A new cyber attack happens every 11 seconds. So what do they look like in real life? Let’s set the scene.
Jessie Cooper is CIO at Acme Corporation. He boasts a solid track record and is given to an occasional spout of overconfidence. Such is the case for his latest post on LinkedIn, which simply reads, “Acme Corporation has never been breached, and under my watch, never will.”
But beyond his colleagues’ likes and comments, the post catches the attention of someone with darker motives: a hacker. His reaction? “Challenge accepted.” Jessie just became a target.
Like a good salesman, hackers do their research, and this one gets straight to it, scouring Jessie’s social media accounts for seemingly benign information to use against him. It doesn’t take long before… Bingo! Looks like Jessie is an avid LSU fan.
The hacker continues his recon operation until he discovers a common asset: a remote desktop protocol server for Acme. But Jessie’s not an idiot; he has it locked down, of course. No one’s getting into this… right? Well, maybe if it weren’t for LSU and brute force login. Using a password generation tool, Jessie’s hacker attempts a break-in with a list of thousands of LSU fan passwords. One of them checks out.
The login triggers a multi-factor authentication prompt on Jessie’s phone, which he denies. But Jessie’s hacker is persistent, flooding his phone with notifications until MFA Fatigue sets in, and Jessie finally clicks “approve” to dismiss the annoyance, figuring it’s probably just a routine IT support request.
And just like that, Jessie’s been compromised.
Once inside, the hacker enters phase 2 of his attack: the recon operation. Why strike immediately when he can lurk around, evade detection, and browse through sensitive data at leisure? So he sifts through files and documents until he finds something that catches his eye. Jackpot: a master password list, there for the taking. With this information, the damage to Acme Corporation just multiplied a hundred-fold.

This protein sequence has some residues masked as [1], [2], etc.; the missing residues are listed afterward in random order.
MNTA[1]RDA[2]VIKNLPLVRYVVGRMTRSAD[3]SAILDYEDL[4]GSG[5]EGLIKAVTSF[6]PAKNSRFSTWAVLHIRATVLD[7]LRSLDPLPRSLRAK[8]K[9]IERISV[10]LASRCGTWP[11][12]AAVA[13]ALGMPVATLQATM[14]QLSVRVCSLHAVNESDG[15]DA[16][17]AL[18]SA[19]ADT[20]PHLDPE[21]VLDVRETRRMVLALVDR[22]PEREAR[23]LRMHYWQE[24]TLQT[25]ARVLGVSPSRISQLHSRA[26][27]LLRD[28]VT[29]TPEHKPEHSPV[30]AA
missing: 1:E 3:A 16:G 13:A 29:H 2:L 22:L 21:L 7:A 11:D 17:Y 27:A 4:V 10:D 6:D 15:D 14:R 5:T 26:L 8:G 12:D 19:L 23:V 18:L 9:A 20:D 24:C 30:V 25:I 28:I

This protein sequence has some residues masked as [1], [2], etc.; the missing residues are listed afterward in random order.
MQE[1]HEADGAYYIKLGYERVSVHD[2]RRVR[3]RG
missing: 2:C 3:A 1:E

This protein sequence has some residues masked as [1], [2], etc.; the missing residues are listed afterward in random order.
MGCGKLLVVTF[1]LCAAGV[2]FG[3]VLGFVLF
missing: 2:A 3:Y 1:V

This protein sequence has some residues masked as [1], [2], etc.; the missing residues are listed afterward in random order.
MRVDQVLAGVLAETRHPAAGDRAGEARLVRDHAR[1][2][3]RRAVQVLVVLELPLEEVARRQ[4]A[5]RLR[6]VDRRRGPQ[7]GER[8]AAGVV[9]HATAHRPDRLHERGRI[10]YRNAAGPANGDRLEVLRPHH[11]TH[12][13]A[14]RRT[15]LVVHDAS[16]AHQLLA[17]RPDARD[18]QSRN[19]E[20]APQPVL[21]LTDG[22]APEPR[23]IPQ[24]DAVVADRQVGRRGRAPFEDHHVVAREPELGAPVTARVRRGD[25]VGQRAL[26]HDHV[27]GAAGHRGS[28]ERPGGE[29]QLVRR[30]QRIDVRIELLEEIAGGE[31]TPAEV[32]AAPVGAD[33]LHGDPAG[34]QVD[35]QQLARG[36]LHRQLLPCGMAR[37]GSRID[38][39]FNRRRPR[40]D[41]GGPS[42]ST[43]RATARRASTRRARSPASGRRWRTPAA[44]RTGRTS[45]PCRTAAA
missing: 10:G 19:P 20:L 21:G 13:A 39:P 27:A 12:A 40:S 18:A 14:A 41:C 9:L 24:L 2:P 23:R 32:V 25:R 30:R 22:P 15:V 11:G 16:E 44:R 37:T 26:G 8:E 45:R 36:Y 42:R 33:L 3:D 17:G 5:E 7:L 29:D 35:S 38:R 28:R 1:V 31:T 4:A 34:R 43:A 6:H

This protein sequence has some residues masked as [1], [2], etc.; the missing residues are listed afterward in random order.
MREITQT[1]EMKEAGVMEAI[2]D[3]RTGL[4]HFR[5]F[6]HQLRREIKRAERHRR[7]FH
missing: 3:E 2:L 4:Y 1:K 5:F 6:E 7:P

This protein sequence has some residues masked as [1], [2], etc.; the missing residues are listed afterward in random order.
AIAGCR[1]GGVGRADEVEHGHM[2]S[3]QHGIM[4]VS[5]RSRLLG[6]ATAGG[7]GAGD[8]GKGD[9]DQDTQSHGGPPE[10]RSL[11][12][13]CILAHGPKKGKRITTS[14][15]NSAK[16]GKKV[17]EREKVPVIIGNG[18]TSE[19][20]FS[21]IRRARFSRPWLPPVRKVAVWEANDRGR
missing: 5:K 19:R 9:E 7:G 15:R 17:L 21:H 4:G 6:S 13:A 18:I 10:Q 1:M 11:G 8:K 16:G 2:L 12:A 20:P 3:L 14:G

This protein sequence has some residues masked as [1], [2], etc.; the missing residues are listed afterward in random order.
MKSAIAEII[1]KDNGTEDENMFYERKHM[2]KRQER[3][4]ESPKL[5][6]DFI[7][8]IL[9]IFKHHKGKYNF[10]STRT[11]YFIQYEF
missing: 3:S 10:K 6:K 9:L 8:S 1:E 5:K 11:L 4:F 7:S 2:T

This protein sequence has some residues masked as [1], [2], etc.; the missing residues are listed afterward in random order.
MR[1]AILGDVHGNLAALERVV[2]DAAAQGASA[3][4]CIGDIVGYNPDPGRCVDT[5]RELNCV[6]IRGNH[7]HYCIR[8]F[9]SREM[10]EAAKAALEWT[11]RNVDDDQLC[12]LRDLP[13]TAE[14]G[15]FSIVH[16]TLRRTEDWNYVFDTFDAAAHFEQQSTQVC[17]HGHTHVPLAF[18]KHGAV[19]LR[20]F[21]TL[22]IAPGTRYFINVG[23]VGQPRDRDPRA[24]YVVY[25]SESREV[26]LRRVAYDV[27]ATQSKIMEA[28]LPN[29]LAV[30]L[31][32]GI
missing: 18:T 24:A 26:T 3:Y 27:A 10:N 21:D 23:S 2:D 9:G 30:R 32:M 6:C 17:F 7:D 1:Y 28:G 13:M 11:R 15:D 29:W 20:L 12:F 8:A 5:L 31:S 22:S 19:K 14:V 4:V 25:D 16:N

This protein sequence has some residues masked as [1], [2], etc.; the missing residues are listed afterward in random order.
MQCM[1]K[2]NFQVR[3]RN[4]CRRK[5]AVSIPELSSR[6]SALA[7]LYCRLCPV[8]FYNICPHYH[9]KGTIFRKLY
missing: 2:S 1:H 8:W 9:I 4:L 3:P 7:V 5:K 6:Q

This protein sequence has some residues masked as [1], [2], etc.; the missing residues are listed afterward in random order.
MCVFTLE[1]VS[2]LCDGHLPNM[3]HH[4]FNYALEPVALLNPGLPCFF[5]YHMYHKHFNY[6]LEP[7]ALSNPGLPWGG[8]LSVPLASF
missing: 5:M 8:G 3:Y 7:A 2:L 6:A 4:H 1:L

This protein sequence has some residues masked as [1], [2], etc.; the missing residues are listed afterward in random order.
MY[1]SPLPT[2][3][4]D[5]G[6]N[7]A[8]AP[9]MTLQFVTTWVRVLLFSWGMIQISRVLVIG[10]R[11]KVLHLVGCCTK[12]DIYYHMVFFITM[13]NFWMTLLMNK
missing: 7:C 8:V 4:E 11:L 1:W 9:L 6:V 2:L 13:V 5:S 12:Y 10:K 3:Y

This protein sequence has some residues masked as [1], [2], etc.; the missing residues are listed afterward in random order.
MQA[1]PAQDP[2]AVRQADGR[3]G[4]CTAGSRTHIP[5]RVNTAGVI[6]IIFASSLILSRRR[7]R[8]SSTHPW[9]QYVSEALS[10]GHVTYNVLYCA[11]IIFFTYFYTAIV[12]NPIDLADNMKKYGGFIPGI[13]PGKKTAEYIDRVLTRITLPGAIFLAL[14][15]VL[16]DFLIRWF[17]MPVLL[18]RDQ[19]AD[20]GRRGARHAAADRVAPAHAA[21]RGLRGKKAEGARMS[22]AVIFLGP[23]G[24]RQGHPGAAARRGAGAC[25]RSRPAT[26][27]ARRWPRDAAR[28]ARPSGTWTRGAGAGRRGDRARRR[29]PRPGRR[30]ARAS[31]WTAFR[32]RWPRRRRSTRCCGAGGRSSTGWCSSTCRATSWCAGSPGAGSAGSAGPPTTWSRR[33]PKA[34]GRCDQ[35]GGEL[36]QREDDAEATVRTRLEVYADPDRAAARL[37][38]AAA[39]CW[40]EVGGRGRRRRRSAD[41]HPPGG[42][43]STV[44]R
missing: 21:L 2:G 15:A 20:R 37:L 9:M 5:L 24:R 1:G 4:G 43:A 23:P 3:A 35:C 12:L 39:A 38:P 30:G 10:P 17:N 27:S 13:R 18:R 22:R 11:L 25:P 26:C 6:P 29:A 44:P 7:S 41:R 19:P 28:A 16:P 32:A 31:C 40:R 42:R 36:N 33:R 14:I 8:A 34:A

For our hacker, it’s time to exfiltrate the data. Simple: he zips it all to Dropbox, and voilà! Robbery without all the drama.
Jessie’s hacker could call it quits here - after all, he has enough of Acme’s sensitive data to crush it along with Jessie and his arrogant bravado. But why not compound the damage and turn a profit? With a ready-made ransomware kit, it’s just one extra step to encrypt every file on the server, locking it up and halting all operations until Acme forks over the cash - in bitcoin of course. But how much? A quick search on Crunchbase reveals Acme’s funding, so Jessie’s hacker sets his price at a cool $1.5 million.
He knows when the screens go red, Jessie and company will scramble for their backups. But they’ll soon learn those, too, are corrupted, since they left them connected to the compromised network. In short, they’ll be forced to pay if they ever want to see any of their data again. Now it’s time to sign off and disappear into the far reaches of the web, without a face, without a name, and utterly untraceable.
With a virtual bow, Jessie’s hacker wishes him better luck in his next job.